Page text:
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Hofstra University Museum
  • Changing Perceptions: World War I and the Visual Arts | September 4-December 14, 2018 | Emily Lowe Gallery, Behind Emily Lowe Hall, South Campus
  • Hidden in Sight: Photographing Incarceration  - August 14 , 2018 -  March 10, 2019, - David Filderman Gallery, Joan and Donald E. Axinn Library, Ninth Floor, South Campus

Burton Morris: Pop!
Emily Lowe Gallery

July 14 - September 27, 2009


Building on the legacy of Pop Art masters of the 1960s and 1970s, the highly acclaimed artist Burton Morris presents his personal world of popular American icons that puts a delightful spin on everyday objects and motifs. This exhibition features 35 examples of Morris’ work in his post-Pop style that boldly projects high energy and fun.

Morris’ artistic forebears include Andy Warhol, Roy Lichtenstein, Tom Wesselmann and Red Grooms. He also employs some of the shorthand gestures of comic strips and magazines he has loved and emulated since childhood. These classic devices are seen in his simplified forms and action lines indicating movement joined with his rich acrylic colors. Morris imbues his art with his own impeccable style and optimistic frame of mind.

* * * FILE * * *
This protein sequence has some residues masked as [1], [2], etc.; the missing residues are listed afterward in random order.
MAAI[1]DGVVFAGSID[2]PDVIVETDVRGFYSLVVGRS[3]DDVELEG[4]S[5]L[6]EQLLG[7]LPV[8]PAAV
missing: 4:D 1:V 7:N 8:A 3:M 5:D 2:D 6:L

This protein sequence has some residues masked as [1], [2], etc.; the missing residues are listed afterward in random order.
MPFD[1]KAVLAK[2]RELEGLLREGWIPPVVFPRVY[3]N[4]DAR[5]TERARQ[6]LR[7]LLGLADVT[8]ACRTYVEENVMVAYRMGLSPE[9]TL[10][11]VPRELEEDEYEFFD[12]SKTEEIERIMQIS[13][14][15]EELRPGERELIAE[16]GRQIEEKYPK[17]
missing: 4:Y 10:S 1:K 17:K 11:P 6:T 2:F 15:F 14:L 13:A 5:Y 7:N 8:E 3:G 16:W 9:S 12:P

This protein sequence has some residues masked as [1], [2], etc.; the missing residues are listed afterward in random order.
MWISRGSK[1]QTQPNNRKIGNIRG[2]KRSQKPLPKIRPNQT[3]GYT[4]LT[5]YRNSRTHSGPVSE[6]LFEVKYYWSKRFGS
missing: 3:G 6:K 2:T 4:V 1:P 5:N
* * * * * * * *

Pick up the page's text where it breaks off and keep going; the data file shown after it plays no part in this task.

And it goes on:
In his paintings, Morris energizes every day images with this unique style. Subjects such as a steaming coffee cup, a swirling martini and a dancing popcorn box all take on a new life under his skillfully employed paintbrush.

Burton Morris, Popcorn

Burton Morris
Pop!, 2008
Acrylic on canvas

Artist Burton Morris

In his own words, Burton Morris states:

My artwork celebrates beauty and life while projecting an optimistic sense of high energy and style.

I choose to paint objects and icons. I want to challenge the way we view everyday ideas in our modern day culture by representing the common object singularly, reducing it to an iconic graphic form and adding an energetic and colorful twist.

My fascination with icons as a pictorial language is based upon my design and advertising background, communicating a message in its most simplistic form. I admire the directness and limited color palette of an icon, sharply defined edges, and simple flat areas of color. I try to create an instant happening for the viewer with each composition I create.

My artwork is always representational and made without recourse or distractions to the brushstrokes or shading. They are flat and uninflected, precise and fundamentally optimistic. I am a picture-maker and look at the world with a positive vision.


  • Changing Perceptions: World War I and the Visual Arts | September 4-December 14, 2018 | Emily Lowe Gallery, Behind Emily Lowe Hall, South Campus
  • Hidden in Sight: Photographing Incarceration  - August 14 , 2018 -  March 10, 2019, - David Filderman Gallery, Joan and Donald E. Axinn Library, Ninth Floor, South Campus